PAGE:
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A recurring theme in Irish stories about the Faerie is that they can be kept away by clothing turned inside-out. This (according to this particular Wikipedia source about Spriggans) is "as effective as holy water or iron in repelling fairies".

Holy water makes sense, as the Irish reconciled their original stories with the Christian mythology by saying that the Good Folk were the angels who had stayed neutral during God's conflict with Lucifer. Not good enough for heaven, not bad enough for hell, they remained on Earth, repelled by Christian symbols.

There are some theories about why iron would repel them, one of them being that this was influenced by the Picts, who apparently had not discovered iron-working and could be defeated by the superior iron weapons.

But turning one's clothing inside-out? Why would such a method repel these beings?

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    I found this: en.wikipedia.org/wiki/Stray_sod Apparently, wearing a piece of inside-out clothing breaks the stray sod enchantment. Not an answer to you question, but I thought it was worth mentioning :) – Alfro Apr 28 '15 at 20:08
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Turn your cloaks / For fairy folks / Are in old oaks - Old English saying

I couldn't find a definitive explanation of why this legend happens. What I have ascertained is that it turns up absolutely everywhere, not just in Irish stories. I have found a few quotes that begin to offer a reason (although, I have to say, not a hugely satisfying one).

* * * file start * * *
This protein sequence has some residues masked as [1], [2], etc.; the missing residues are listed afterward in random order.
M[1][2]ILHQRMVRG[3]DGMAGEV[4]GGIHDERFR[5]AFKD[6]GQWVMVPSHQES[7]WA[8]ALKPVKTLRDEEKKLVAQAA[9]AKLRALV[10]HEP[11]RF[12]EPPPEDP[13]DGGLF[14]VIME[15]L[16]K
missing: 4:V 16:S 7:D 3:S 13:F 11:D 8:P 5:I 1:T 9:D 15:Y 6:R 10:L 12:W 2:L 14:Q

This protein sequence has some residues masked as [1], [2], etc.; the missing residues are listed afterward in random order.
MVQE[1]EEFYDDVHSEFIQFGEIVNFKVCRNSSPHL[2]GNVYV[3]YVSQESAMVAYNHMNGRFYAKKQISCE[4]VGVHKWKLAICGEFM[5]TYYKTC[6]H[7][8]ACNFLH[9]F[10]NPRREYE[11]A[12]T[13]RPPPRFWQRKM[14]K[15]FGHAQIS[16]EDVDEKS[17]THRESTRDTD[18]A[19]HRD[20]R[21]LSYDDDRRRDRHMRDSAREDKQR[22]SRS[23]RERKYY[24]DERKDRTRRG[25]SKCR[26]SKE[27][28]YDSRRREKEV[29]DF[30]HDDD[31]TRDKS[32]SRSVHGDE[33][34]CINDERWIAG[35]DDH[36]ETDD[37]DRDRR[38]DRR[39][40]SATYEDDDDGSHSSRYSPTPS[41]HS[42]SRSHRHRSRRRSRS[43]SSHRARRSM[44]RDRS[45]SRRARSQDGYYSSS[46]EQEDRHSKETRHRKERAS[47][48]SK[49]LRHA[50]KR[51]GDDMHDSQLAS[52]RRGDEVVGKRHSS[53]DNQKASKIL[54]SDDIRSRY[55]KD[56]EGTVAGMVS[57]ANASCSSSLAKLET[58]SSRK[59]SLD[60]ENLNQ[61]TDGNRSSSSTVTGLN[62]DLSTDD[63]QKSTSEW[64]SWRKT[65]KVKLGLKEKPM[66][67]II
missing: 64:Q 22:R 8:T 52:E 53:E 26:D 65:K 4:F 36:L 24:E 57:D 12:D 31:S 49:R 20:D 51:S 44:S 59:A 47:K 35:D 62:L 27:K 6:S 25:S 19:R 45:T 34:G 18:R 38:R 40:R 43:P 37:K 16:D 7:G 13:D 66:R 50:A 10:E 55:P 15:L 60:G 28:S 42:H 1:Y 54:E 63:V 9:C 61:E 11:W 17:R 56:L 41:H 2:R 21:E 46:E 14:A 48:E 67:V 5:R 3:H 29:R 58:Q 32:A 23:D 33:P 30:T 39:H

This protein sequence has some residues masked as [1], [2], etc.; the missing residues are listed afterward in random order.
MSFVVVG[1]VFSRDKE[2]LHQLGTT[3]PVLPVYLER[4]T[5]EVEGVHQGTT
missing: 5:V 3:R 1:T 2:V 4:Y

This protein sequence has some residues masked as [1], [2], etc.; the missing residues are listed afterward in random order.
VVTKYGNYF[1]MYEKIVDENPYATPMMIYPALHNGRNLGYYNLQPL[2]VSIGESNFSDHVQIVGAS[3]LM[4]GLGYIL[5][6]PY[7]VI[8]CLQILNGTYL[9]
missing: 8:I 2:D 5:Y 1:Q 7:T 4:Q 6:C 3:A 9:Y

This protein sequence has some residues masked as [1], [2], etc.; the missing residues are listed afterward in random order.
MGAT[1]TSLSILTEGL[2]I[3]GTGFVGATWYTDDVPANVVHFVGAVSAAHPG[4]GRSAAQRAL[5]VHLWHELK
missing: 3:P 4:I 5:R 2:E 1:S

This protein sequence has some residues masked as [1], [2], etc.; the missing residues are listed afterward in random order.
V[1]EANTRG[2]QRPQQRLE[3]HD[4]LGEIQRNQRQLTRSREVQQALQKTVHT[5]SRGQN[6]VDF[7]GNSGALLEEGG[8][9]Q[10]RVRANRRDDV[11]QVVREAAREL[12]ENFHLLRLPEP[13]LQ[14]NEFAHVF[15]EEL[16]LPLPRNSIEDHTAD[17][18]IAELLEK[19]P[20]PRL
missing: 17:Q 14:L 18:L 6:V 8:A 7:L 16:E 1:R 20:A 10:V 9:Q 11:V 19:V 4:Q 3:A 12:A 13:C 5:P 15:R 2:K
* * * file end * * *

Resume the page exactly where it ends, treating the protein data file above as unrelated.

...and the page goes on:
The main reason offered appears to be to confuse the fairies. These sort of beings are depicted as mischeivous, and to counter their mischief, one could do something unexpected, to confuse them. This didn't necessarily repell them, in the same way that iron (which they were generally scared of) or other things might - it was more a last-minute distraction, designed to give you time to escape any enchantments, rather than a lasting effect.

It's largely associated with pixies, as well as spriggans - it is often offered as a solution to being pixie-led:

[Pixies] took a delight in misleading night-bound weary travellers until they became exhausted and lost; this was called being "pixy-led"... The usual manner of disenchanting oneself from this situation was to remove one's jacket and put it back on inside out.

Spirits, Fairies, Leprechauns and Goblins, Carol Rose

Humans become lost on the trackless moors of Dartmoor are said to have been "pixie led", or led astray by the pixies. It is said that if travelers feel the onset of the pixie spell, they can turn their coats inside out to confuse the pixies and escape.

An Encyclopedia of Mythology and Folklore, Josepha Sherman (emphasis mine)

One way of avoiding fairies and their magic was to wear one's clothing inside out, which would confound them. Fairies were also reputed to be terrified of iron or steel, so even a single pin could prove effective against them.

The Everything Celtic Wisdom Book, Jennifer Emick (emphasis mine)

This source also offers another alternative:

Actions could break the fairy spell. The most common one was turning one's clothing inside out or wearing it backward, the latter presumably based on the idea that the fairies fail to torment someone who seems to be departing rather than approaching.

The Encyclopedia of Celtic Mythology and Folkore, Patrician Monaghan (emphasis mine)

Finally, not an official source by any means, but this blog post offered an explanation which seems plausible and takes the idea of confusing the fairies a step further (and which I quite like - emphasis mine):

The presciption, intended to break the binding spell of the fairy otherworld, is a fight fire with fire recommendation; turning your coat inside out corresponds to and counters the inherently contrary nature of Elfland (It is Summer there when it's Winter here; we grow old, they grow young, etc.) ~ thus by doing something irrational within irrationality, one may flip the coin and come out back in the comfortably predictable and thus, safe, world of the mundane.

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